4. Okay, so this one’s not a huge surprise: people are jerks.

The second most common kind of call I would answer was somebody screaming at me because their order came in damaged, or different from what they thought they were getting online. If you haven’t experienced it before, let me tell you that the first time you get verbally abused by a complete stranger, it’s a sobering experience. People detach themselves from the idea that they’re talking to a human being, or assume, god forbid, that they’re calling an outsourced representative. One man thundered at me because he couldn’t hear me reading his credit card number back to him and then insisted on knowing where my “accent” was from. Another kept aggressively pressing me about whether or not I had food in my mouth while I was talking to him. (To be fair, yeah, I probably did.) After a while, I was used to being called a “fucking idiot” or “dumb bitch” because someone’s couch arrived damaged. Sticks and stones, or whatever.

5. It takes a special kind of pervert to try to finagle a free 900-number type call from a furniture website.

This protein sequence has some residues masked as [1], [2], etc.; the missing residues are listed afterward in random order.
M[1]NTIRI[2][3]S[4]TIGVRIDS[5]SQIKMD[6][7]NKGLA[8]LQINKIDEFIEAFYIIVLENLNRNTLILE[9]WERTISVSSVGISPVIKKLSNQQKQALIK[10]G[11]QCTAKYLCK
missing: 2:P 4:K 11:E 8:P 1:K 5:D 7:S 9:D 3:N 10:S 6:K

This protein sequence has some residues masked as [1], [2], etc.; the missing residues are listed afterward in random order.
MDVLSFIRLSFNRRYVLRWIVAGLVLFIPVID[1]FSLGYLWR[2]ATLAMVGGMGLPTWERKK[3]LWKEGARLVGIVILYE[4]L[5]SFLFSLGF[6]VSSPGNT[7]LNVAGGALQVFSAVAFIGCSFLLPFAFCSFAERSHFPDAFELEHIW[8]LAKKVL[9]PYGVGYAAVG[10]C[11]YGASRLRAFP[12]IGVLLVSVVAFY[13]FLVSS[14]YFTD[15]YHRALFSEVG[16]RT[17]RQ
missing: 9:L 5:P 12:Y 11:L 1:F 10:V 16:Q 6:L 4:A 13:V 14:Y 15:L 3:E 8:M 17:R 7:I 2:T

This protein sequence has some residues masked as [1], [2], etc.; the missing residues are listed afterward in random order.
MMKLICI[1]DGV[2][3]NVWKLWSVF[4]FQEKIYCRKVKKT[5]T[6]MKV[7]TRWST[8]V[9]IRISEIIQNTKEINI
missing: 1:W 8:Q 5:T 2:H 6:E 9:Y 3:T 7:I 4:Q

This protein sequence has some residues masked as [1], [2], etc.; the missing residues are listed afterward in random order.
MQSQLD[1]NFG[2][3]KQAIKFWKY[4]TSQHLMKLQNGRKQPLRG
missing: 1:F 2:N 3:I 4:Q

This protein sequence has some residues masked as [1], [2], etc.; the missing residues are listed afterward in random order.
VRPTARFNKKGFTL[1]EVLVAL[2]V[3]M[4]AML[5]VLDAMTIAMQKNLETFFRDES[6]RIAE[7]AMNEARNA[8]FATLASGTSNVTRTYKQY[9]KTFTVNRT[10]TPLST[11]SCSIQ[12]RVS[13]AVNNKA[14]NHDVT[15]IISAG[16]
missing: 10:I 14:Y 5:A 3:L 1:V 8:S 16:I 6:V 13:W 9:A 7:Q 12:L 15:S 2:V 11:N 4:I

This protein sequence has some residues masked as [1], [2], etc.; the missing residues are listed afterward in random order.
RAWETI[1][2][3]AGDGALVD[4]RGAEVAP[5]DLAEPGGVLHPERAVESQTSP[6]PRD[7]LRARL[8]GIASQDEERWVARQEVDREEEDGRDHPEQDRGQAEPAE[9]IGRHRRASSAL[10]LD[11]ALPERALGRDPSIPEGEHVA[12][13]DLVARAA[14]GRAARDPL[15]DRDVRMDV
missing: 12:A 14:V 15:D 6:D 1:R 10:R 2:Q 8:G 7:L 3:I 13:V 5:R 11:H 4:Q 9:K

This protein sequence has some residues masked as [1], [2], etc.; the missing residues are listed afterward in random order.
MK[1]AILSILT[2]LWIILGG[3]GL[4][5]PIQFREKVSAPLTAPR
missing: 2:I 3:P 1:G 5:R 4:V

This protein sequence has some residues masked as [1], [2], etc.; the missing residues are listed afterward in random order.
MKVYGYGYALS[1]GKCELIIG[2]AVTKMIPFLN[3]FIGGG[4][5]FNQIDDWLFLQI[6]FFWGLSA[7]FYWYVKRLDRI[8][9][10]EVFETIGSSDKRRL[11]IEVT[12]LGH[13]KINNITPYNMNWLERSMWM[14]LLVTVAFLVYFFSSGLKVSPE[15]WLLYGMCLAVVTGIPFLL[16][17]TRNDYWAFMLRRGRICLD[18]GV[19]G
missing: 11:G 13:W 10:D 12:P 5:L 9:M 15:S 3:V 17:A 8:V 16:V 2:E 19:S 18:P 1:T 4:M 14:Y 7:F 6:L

The first time this happened I was caught off guard:

Me: Just give me a second to look up your order. (Starts typing)
Customer: Mmmm, I can hear you breathing.
Me: (Awkward laughter, followed immediately by consciously holding my breath)
Customer: Mmmmm. I like it.

The next time, the customer was a middle-aged man with a thick (possibly fake) Russian accent. I informed him that the item he was looking to order would be on backorder for a few weeks. He started up saying, “You know vat I think?”, then paused and launched into a low growl, “I think you are a very baaad girl. In fact, I think you are the baddest girl in town.”